Monday, April 25, 2011

Calabria Cafe

I know I promised more cherry blossoms in my last post, but I have some photos with a slight Easter flavour to them so I wanted to blog about them before they hit their past due date.

One popular, colourful street in Vancouver is Commercial Drive.  It includes the city's "Little Italy."  I met up with friends and we stopped for lunch at the Calabria Cafe, drawn by its name because Calabria is the area of Italy my grandfather came from.

Easter eggs awaiting pick-up by the Easter bunny hang over the head of the  Man of the Year
while cafe regulars pore over the newspaper from pillar to post.

Orders for paninis or focaccias or rich dark coffees or pastries or...or...or...
(so hard to decide!) are placed at the counter
beneath a ceiling reminiscent of that found in the Sistine Chapel.
A waiter looks on while a patron dithers over her choices.
Hands gesticulate over a tabletop while recounting a story of love,
or indiscretion, or indignation, or indigestion...

In the Cafe Calabria, it is ever the right time to sit and sip, take a break, and watch the world go by.
Dolce far niente: the sweetness of doing nothing.

From cafe philosophers to motor cyclists, "V" is always for victory!

Unless, perhaps, it's for Vittorio. 
Maybe this gentleman's name is Vittorio, or Vito, or Vincenzo, or Vinnie, or Valentino...

Cafe patron seeking inspiration while his muse looks on

It's so relaxing and refreshing to sit and people watch, imagining stories to go with the faces.
What do you suppose Vittorio's story might be?  Is he a lovelorn poet?
A recent widower?  A brilliant philosopher? 
An art critic from Italy, e-mailing his beautiful wife back home?
What do you think?
I'll just go get us some more coffees while you ponder.


  1. Past due date ? But that's what's wonderful about blogging, there is no past due date, you can keep pulling photos about Easter out of your hat for months to come, and no one will care, here in this time warped alternative universe, where "everything can be replaced, and every distance is not near" ("I see my light come shining...")

    So, you were enjoying strong coffee, good friends, muses, and leather jackets proclaiming victory, but you weren't even just a little tempted to take a broom handle or something similar and give one of those hanging Easter pinatas a good swift whack to see what goodies might come tumbling down from above ??? I've seen my sweets come tumbling, from the west down to the east, any day now, any day, I shall be replete...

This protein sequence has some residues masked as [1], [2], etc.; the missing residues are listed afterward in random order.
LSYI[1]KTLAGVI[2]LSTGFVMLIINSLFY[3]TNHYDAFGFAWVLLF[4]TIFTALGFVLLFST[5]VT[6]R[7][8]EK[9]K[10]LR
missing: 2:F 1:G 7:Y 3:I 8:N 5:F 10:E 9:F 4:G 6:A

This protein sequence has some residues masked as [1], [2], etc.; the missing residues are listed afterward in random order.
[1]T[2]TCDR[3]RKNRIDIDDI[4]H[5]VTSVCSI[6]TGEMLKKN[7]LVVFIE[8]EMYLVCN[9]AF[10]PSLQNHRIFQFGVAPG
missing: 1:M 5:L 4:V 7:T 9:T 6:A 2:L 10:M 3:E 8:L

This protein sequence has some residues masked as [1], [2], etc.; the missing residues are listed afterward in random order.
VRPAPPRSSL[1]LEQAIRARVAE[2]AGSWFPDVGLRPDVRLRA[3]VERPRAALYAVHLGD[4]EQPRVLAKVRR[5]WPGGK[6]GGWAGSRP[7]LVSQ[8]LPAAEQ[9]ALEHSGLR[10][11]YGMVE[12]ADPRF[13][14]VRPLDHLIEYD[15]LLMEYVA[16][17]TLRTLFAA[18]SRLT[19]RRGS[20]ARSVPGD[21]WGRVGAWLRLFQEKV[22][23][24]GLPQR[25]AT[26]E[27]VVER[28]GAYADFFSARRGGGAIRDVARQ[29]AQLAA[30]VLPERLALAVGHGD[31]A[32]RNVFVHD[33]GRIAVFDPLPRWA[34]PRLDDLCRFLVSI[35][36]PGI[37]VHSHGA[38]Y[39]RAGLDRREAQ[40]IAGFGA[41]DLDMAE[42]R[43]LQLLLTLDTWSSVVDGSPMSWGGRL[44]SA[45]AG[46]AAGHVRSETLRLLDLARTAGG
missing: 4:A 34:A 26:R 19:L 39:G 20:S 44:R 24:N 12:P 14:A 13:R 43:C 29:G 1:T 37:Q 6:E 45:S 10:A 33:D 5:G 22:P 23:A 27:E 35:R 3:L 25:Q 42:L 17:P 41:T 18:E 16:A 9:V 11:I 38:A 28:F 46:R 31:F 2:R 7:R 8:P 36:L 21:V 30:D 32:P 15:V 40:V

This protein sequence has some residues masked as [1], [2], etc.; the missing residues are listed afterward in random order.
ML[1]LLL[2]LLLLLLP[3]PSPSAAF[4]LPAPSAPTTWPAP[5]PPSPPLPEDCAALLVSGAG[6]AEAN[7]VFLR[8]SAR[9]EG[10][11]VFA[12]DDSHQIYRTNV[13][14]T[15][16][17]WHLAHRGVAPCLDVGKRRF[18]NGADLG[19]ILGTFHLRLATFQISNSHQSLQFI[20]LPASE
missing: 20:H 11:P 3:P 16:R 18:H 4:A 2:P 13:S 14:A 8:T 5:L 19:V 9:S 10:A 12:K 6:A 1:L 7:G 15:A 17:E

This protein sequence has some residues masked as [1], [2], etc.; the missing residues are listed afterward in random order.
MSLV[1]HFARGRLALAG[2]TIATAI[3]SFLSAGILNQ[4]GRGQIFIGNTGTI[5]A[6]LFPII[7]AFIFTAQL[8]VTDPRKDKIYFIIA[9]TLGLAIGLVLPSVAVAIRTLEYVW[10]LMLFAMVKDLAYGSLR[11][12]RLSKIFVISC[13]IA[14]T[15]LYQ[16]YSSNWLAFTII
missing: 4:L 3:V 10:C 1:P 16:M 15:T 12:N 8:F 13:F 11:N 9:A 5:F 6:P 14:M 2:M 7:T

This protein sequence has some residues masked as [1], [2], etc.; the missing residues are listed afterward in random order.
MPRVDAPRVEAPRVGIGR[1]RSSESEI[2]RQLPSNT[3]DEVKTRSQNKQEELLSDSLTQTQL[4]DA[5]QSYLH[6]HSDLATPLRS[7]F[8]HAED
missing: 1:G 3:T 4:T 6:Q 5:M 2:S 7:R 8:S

Ah, the vicissitudes of vital questions in Vancouver, vacillating between "V" names and vibrant, voluptuous tales to tell...

  2. Owen, Owen, Owen,
    Those are Italian Easter egss, not pinatas! There is nothing inside the colourful foil wrapping but chocolate and air. (I know because I was so disappointed when I finally, as an adult, got one, after coveting them throughout my childhood; having had to make do with colourful baskets stuffed to overflowing with chocolate eggs, bunnies, chicks, jelly beans (I only liked the black ones) and one large solid milk chocolate rabbit that was to be shared, grudgingly, with the adults). What was I saying? Oh, no bashing of Easter eggs! But I was very relieved to find out that was all you suggested I do with that broom handle!

    I do like your idea that the blogoverse is ever expanding, shrinking, warping and eating its own tail in the time/space continuum. Christmas every day if we want it! Blogging outside of the box! Any day now, I shall be released.

    I see the salt air of Brittany has recharged those little grey cells of yours. Veritably vitalized your vibrancy and vanquished all vestiges of vile visions and vexing vicissitudes you were recently victim to! Very good. Very good; very very good.

  3. What an oasis this place feels to be. Living now nearly seven years over here, places alike are for sure much a need, to escape into dreams, life strength indeed.

    Please have you all a wonderful Tuesday.

  4. The kind of place I love. Folks in leather, in berets--all with funny stories, I'm sure. (I spy you with the camera!) Vinnie-Valentino with the cool sideburns? Working on the great Canadian novel.

  5. verily i tell you, the man is the devious mastermind behind a viral guerrilla art project - he is, right this minute, directing his troops...

  6. Robert,
    Yes, again, you've summed it up perfectly: an oasis. A place to get away from the every day everydayness of things. And yet, somehow, still be in the midst of it all, but aloof, floating...maybe a little high on the caffeine.